• Begin by toasting the coconut: add the dry coconut to the pressure cooker to cook over medium heat (with Instant Pot, press the ‘Saute’ button to begin cooking at medium saute heat). Stir frequently, and watch closely to avoid burning. When the coconut begins to lightly brown, remove half to set aside for the topping, and add the steel-cut oats to toast as well. Cook the oats and coconut for a few more minutes, until both are fragrant. Then add 1 cup coconut milk (reserve the remainder for topping) and the rest of the ingredients. Stir to combine, then cook under high pressure for 2 minutes (with Instant Pot, press ‘Cancel’ to stop saute mode, then close the lid and press ‘Manual’ to select 2 minutes).
  • When the cooking time is complete, allow 10 minutes for a natural pressure release before opening the valve and lid. Serve warm, topped with a drizzle of coconut milk, a spoonful of toasted coconut, and any other desired toppings.

70 thoughts on “[Instant Pot] Creamy Coconut Steel-Cut Oats”

  1. Made this today and it was stunning! I made it as directed but upped the cinnamon to 3/4 tsp, and it was perfect. Feels decadent for a Thursday morning. Thank you!

  2. Bought steel cut oats tonight in anticipation of making this tomorrow AM. I have to think it can’t be that healthy with full fat coconut milk, but hopefully the sugar content is a little lower. Will report back tomorrow after making.

    1. Thanks for your comment – I know lots of people have heard their whole lives that coconut milk isn’t healthy, but nutrition research is evolving to give us a clearer picture of the effects of different types of dietary fat. And in a remarkable miracle of science, I can provide some very direct evidence in this case: in a study published 2013 in the Journal of Nutrition and Metabolism, researchers compared people who ate porridge made with coconut milk 5x/week vs. porridge made with soy milk. Eating coconut milk porridge was associated with significantly higher HDL (good) cholesterol and lower LDL (bad) cholesterol in subjects who started out with elevated levels. Isn’t that interesting!?

        1. Absolutely, I’m really glad you brought it up! I probably should have taken the time to include more detail in the post, but comments are always open for food/nutrition chat… a favorite pastime for registered dietitians πŸ™‚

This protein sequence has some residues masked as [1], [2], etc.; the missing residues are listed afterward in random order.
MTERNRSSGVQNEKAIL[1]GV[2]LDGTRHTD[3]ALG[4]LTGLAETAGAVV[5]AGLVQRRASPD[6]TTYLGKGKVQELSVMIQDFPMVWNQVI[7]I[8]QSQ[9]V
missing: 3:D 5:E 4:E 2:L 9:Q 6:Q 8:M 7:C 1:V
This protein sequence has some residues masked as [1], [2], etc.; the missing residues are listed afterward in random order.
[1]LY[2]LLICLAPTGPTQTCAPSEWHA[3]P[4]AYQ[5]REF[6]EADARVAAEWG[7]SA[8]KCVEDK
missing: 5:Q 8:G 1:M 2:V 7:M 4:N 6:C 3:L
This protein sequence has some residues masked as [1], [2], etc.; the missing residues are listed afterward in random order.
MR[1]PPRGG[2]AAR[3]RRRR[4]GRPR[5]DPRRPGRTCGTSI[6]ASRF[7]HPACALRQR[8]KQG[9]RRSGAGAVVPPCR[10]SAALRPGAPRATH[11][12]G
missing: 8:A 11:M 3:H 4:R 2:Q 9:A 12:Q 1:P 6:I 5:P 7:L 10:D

1. OK, I can’t help rambling a little bit more… I don’t want to suggest that our understanding is definitive. Coconut oil’s qualities are still a topic of debate among experts. But given some of the recent research, I’m inclined to believe that coconut can add healthy variety to the nutrition quality of a balanced plant-focused diet. In some cases, I think science has suffered from efforts to distinguish the effects of nutrients in isolation, failing to understand the emergent qualities of a whole food. And maybe this sounds silly, but intuitively, coconut seems like an obvious natural food source to me; with such dense nutrition and abundance in the tropical habitats, I just imagine the human population should have evolved to take advantage.

      1. I agree with coconut. Milk, cream, meaty part; all are very healthy. The southern part of India use coconut based food and coconut oil for everything as coastline is great for growing coconut. Most of the rural and coastline folks do not have high cholesterol and heart disease is not a common disease with them.

  3. Mary, you’re right. Many of recent studies focus on this topic. Study published in 2015 (Experimental and Therapeutic Medicine) proved antistress and antioxidant effects of virgin coconut oil (study with mouse). Of course if you overuse – it can be unhealthy but Meghan don’t be afraid to use coconut oil.